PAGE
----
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Dreaded or Embraced? Opioid Tapering in Chronic Pain Management

Last year, I served on a committee looking into reasons for resistance by the healthcare community to adopt opioid prescribing guidelines. At first blush, this reluctance was perplexing.

At the time, various guidelines had already been published for a number of years, and had periodically gained publicity when updated or when tapering guidelines were added into the mix. So, the reluctance to adopt the prescribing guidelines couldn’t be for lack of knowledge of their existence. Moreover, the reluctance seemed perplexing because the guidelines were largely developed to increase safety of patients who receive opioids. Multiple public and private organizations over the previous five or six years had independently looked at the issues and developed guidelines, all of which largely agreed with each other, and all of which focused on increasing safety for patients taking opioids. So, why resist adopting practices that improve patient safety? 

The committee was thus constituted to look into this reluctance and attempt to understand it. Akin to a steering committee, the committee informed the interviewing strategies of two focus groups, one consisting of providers who had previously been identified as prescribing outside of current guidelines and the other group consisting of patients with a history of long-term opioid management, most of whom had experienced hardships as a result of the publication of the opioid prescribing guidelines.

A number of salient themes came out of the work that shed light on how the adoption of opioid prescribing guidelines becomes inhibited byImage by Aedrian courtesy of Unsplash either providers who prescribe, or patients who receive, opioids. One theme that I found particularly notable was fear. It seemed to manifest in multiple ways among both the provider and patient group. 

Providers tended to fear that they may harm their patients by prescribing less opioids (again, the providers making up this focus group were high prescribers, having been previously identified as tending to prescribe outside of the current prescribing guidelines). Among this group, the prospect of prescribing less opioids seemed to raise the probability that their patients would suffer more. Some also were fearful that patients might be tempted to obtain opioids from other, possibly illegal and unsafe, sources. These fears emanated, it seemed, from a sincere yet unquestionably held belief that suffering is the inevitable result of pain, particularly in the context of opioid management. Any compassionate provider, they seemed to reason, feels obligated to alleviate suffering even if it means going against the recommendations of the published opioid prescribing guidelines.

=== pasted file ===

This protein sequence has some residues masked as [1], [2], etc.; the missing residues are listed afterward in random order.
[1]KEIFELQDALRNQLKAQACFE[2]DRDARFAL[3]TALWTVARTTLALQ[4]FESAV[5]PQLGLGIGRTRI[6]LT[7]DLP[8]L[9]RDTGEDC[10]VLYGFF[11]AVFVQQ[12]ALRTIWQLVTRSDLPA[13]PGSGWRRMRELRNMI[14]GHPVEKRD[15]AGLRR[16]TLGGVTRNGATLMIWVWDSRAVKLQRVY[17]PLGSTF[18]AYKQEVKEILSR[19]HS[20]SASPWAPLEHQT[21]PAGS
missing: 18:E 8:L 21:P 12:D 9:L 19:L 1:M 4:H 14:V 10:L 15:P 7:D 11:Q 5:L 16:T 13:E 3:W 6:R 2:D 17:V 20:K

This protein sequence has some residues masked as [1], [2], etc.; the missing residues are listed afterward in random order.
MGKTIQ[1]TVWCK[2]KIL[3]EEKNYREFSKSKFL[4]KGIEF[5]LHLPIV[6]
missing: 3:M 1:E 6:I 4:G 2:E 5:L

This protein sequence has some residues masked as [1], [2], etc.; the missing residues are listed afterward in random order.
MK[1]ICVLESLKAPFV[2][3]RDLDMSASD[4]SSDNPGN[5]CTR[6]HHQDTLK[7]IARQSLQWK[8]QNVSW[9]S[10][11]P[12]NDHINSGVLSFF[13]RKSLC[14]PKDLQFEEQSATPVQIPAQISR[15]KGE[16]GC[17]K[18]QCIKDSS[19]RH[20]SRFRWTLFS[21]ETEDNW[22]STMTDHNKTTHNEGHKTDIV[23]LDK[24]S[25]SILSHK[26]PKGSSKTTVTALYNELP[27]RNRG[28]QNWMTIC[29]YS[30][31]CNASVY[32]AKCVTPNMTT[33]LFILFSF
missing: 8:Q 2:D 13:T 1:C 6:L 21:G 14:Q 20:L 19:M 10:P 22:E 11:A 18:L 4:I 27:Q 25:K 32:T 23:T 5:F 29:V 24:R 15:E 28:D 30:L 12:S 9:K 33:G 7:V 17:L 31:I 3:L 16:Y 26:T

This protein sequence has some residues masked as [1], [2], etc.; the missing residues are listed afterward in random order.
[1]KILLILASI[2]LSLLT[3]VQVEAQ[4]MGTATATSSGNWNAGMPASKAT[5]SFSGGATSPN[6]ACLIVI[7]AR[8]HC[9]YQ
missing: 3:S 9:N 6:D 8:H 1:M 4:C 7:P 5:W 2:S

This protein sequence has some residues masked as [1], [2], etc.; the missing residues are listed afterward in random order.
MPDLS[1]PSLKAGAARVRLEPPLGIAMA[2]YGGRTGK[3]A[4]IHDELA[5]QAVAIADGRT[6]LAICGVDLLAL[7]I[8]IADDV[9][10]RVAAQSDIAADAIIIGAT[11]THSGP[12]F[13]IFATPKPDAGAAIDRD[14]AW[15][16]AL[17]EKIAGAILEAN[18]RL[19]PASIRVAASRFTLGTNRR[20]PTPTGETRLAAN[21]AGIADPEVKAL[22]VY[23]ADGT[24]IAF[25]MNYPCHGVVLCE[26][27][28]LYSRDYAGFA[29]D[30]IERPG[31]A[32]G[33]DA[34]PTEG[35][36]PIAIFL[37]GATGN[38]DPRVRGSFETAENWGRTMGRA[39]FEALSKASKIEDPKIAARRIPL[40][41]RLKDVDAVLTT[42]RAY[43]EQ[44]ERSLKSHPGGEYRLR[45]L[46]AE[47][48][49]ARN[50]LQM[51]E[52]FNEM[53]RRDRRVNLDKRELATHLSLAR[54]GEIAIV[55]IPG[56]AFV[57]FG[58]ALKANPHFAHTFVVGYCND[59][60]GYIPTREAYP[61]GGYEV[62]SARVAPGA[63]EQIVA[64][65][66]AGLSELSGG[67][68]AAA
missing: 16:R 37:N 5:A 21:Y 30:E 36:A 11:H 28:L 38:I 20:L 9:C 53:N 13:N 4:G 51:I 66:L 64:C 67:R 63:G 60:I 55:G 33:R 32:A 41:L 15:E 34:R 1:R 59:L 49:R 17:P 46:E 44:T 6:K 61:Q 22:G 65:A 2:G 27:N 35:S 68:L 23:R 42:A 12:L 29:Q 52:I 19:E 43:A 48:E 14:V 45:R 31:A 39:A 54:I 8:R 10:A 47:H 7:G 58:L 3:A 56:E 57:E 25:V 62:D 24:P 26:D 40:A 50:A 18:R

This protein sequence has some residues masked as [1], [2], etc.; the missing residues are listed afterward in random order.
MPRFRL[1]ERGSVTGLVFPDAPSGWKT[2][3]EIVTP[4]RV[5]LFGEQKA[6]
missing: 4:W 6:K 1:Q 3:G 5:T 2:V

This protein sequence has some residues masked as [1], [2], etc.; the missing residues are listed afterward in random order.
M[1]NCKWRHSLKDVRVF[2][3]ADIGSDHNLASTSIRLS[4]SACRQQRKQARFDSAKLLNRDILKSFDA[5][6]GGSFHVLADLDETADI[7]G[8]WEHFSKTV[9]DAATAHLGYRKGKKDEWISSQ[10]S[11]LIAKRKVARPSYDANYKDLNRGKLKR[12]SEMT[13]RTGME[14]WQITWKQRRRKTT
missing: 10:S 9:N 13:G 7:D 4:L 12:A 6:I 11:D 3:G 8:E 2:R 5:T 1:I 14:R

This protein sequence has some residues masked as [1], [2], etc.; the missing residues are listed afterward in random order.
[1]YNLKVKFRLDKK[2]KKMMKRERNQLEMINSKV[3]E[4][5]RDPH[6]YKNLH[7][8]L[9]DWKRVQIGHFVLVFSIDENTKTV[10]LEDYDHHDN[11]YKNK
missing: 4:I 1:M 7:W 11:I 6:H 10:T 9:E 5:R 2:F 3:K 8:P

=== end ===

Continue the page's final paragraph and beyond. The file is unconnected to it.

The patient group also seemed to manifest fear in their reluctance to embrace the prescribing guidelines, despite the fact that the guidelines had been developed largely with the intent to improve their safety as patients taking opioids. Fear, they described, characterized their relationships with healthcare providers and the healthcare system more broadly. Like their provider counterparts, they too tended to see the prospect of managing pain with less access to opioids as something leading inevitably to intolerable pain and suffering. This fear, it seemed, trumped increased safety that’s promised by the prescribing guidelines when recommending lower doses of opioids. The argument that there are a number of such prescribing guidelines, all developed independently by experts in the field, and all coming to largely the same recommendations, remained insufficient reassurance in the face of the potential for increased pain.